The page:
Every Volkswagen has this 'secret feature' that's not in any of the brochures, and which they won't ever mention on the showroom floor: The whole car is a ticking time-bomb. The brand is off its meds on quality and reliability. I wouldn’t own a Volkswagen. Full stop. But I especially would not own one for a nanosecond after the warranty runs out. So I guess you’ve got 18 months (max) to decide what next.

Reliability problems in respect of Volkswagen are certainly not a thing of the past. The company is a quality basket case. It’s not just the DSG. It’s the whole architecture, all the components and the underlying systems. This is a consequence of them wanting to be the number one car maker in the world, and then needing to design and roll out massive inventories of new product to manage that objective by 2018. Inevitably, quality corners were cut, and are still being cut. It's disgraceful.

Replacement Options

Volkswagen Golf
1.4 Highline (your car) DSG

RRP: $34,340
Power: 103kW (4500-6000rpm)
Torque: 250Nm (1500-3500rpm)
Trans: 7sp DSG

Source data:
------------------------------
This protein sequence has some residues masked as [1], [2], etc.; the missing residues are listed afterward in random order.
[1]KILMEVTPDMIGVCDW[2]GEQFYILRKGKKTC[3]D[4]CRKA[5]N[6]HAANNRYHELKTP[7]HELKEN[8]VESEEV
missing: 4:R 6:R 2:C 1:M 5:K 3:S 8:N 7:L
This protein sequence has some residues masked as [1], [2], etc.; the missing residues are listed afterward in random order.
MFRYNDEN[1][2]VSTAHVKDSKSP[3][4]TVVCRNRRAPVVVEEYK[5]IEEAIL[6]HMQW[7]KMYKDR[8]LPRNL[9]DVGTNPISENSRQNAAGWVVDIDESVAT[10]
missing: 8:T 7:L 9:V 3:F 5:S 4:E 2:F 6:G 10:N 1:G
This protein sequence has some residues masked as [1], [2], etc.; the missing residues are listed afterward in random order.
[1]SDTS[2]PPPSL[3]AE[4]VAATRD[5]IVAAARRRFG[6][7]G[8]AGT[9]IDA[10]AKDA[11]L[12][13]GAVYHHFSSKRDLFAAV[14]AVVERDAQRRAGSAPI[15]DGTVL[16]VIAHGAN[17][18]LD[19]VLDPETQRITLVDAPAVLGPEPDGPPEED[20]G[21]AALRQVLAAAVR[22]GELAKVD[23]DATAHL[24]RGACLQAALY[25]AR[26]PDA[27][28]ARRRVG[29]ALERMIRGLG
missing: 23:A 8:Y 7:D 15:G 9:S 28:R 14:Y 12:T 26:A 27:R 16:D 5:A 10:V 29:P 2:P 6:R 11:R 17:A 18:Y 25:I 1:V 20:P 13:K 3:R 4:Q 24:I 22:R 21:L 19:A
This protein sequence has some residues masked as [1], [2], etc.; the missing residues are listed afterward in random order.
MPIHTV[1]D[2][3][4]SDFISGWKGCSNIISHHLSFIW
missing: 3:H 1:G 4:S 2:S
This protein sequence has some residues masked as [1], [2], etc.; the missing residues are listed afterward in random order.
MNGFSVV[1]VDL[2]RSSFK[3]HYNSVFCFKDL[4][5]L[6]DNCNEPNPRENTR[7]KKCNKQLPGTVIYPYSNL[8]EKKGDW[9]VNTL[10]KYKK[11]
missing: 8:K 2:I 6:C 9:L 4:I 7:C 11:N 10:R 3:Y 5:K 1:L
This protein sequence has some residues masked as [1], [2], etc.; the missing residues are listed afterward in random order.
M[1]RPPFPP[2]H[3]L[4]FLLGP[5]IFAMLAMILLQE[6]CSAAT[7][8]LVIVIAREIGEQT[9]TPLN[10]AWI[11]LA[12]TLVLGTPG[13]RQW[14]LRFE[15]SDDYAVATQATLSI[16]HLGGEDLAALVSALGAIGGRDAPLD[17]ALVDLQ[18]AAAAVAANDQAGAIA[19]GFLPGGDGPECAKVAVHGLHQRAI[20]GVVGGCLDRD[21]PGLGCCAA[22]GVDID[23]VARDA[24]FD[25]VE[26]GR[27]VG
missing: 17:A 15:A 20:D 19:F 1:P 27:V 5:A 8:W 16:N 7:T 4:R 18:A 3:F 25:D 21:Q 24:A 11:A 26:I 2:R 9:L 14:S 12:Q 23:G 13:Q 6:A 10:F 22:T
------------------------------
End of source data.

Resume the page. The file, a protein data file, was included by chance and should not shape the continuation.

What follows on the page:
Tyres: 225/45R17
Fuel: 95 RON
Cons: 5.2L/100km
Warranty: 3yr/100,000km
Made in: Germany

Toyota 86
GT auto

SP25 GT auto

RRP: $32,590
Power: 138kW @ 5700kpm
Torque: 250Nm @ 3250rpm
Trans: 6sp auto
Tyres: 215/45R18
Fuel: 91 RON
Cons: 6.1L/100km
Warranty: 3yr/100,000km
Made in: Japan

Subaru WRX
Base model CVT

Hyundai i30
SR auto

RRP: $30,190
Power: 129kW @ 6500rpm
Torque: 209Nm @ 4700rpm
Trans: 6sp auto
Tyres: 225/45R17
Fuel: 91 RON
Cons: 7.5L/100km
Warranty: 5yr/unlimited km
Made in: South Korea

Hyundai Veloster
SR Turbo auto

2015 Toyota 86.jpg

RRP: $32,790
Power: 147kW @ 7000kpm
Torque: 205Nm (6400-6600rpm)
rans: 6sp auto
Tyres: 205/55R16
Fuel: 95 RON
Cons: 7.1L/100km
Warranty: 3yr/100,000km
Made in: Japan

2015 Subaru WRX.jpg

RRP: $40,990
Power: 197kW @ 5600kpm
Torque: 350Nm @ (2400-5200rpm)
Trans: 8sp CVT
Tyres: 235/45R17
Fuel: 95 RON
Cons: 8.6L/100km
Warranty: 3yr/100,000km
Made in: Japan

2015 Hyundai Veloster SR Turbo.jpg

RRP: $35,290
Power: 150kW @ 6000rpm
Torque: 265Nm (1750-4500rpm)
Trans: 6sp auto
Tyres: 225/45R17
Fuel: 91 RON
Cons: 7.6L/100km
Warranty: 5yr/unlimited km
Made in: South Korea